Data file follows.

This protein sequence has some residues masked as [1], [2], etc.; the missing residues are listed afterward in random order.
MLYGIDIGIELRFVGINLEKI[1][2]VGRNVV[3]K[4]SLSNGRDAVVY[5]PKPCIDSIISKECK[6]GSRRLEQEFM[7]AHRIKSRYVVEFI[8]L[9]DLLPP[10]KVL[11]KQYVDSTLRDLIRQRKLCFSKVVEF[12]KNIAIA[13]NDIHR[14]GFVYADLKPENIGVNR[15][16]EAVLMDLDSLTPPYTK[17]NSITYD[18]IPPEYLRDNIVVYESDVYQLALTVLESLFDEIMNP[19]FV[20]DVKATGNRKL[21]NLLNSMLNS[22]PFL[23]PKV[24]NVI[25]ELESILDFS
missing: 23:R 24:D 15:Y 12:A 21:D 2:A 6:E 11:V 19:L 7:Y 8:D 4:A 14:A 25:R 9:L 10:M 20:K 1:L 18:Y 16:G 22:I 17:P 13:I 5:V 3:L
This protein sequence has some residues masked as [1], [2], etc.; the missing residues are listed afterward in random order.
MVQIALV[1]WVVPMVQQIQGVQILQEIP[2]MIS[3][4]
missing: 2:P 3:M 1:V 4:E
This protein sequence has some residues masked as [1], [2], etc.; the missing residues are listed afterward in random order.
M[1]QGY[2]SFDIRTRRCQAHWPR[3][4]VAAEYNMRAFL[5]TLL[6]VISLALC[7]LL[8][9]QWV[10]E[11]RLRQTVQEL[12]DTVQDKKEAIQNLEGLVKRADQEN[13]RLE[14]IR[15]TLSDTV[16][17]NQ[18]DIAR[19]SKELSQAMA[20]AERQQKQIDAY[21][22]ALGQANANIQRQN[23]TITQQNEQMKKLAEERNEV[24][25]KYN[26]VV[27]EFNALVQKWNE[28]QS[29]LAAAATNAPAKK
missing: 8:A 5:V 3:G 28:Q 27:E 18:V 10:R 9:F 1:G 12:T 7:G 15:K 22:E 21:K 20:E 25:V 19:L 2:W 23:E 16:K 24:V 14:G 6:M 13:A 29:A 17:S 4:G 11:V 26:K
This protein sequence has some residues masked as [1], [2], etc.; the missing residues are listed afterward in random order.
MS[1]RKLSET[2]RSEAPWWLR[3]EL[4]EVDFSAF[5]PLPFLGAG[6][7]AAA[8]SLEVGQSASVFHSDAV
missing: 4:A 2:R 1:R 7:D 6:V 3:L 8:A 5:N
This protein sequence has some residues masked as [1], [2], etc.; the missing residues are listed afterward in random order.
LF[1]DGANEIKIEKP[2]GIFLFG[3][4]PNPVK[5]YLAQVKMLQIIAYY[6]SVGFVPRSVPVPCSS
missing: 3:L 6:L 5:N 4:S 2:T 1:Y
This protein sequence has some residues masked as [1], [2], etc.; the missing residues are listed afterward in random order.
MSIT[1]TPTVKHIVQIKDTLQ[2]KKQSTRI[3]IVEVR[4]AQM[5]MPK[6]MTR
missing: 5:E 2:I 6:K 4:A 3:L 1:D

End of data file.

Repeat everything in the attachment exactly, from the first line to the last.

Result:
This protein sequence has some residues masked as [1], [2], etc.; the missing residues are listed afterward in random order.
MLYGIDIGIELRFVGINLEKI[1][2]VGRNVV[3]K[4]SLSNGRDAVVY[5]PKPCIDSIISKECK[6]GSRRLEQEFM[7]AHRIKSRYVVEFI[8]L[9]DLLPP[10]KVL[11]KQYVDSTLRDLIRQRKLCFSKVVEF[12]KNIAIA[13]NDIHR[14]GFVYADLKPENIGVNR[15][16]EAVLMDLDSLTPPYTK[17]NSITYD[18]IPPEYLRDNIVVYESDVYQLALTVLESLFDEIMNP[19]FV[20]DVKATGNRKL[21]NLLNSMLNS[22]PFL[23]PKV[24]NVI[25]ELESILDFS
missing: 23:R 24:D 15:Y 12:A 21:D 2:A 6:E 11:V 19:L 7:Y 8:D 4:A 14:A 25:R 9:L 10:M 20:K 1:L 18:Y 16:G 22:I 17:P 13:I 5:V 3:L
This protein sequence has some residues masked as [1], [2], etc.; the missing residues are listed afterward in random order.
MVQIALV[1]WVVPMVQQIQGVQILQEIP[2]MIS[3][4]
missing: 2:P 3:M 1:V 4:E
This protein sequence has some residues masked as [1], [2], etc.; the missing residues are listed afterward in random order.
M[1]QGY[2]SFDIRTRRCQAHWPR[3][4]VAAEYNMRAFL[5]TLL[6]VISLALC[7]LL[8][9]QWV[10]E[11]RLRQTVQEL[12]DTVQDKKEAIQNLEGLVKRADQEN[13]RLE[14]IR[15]TLSDTV[16][17]NQ[18]DIAR[19]SKELSQAMA[20]AERQQKQIDAY[21][22]ALGQANANIQRQN[23]TITQQNEQMKKLAEERNEV[24][25]KYN[26]VV[27]EFNALVQKWNE[28]QS[29]LAAAATNAPAKK
missing: 8:A 5:V 3:G 28:Q 27:E 18:V 10:R 9:F 1:G 12:T 7:G 15:K 22:E 21:K 20:E 25:V 19:L 2:W 23:E 16:K 24:V 14:G 6:M 13:A 29:A 17:S 4:G 11:V 26:K
This protein sequence has some residues masked as [1], [2], etc.; the missing residues are listed afterward in random order.
MS[1]RKLSET[2]RSEAPWWLR[3]EL[4]EVDFSAF[5]PLPFLGAG[6][7]AAA[8]SLEVGQSASVFHSDAV
missing: 4:A 2:R 1:R 7:D 6:V 3:L 8:A 5:N
This protein sequence has some residues masked as [1], [2], etc.; the missing residues are listed afterward in random order.
LF[1]DGANEIKIEKP[2]GIFLFG[3][4]PNPVK[5]YLAQVKMLQIIAYY[6]SVGFVPRSVPVPCSS
missing: 3:L 6:L 5:N 4:S 2:T 1:Y
This protein sequence has some residues masked as [1], [2], etc.; the missing residues are listed afterward in random order.
MSIT[1]TPTVKHIVQIKDTLQ[2]KKQSTRI[3]IVEVR[4]AQM[5]MPK[6]MTR
missing: 5:E 2:I 6:K 4:A 3:L 1:D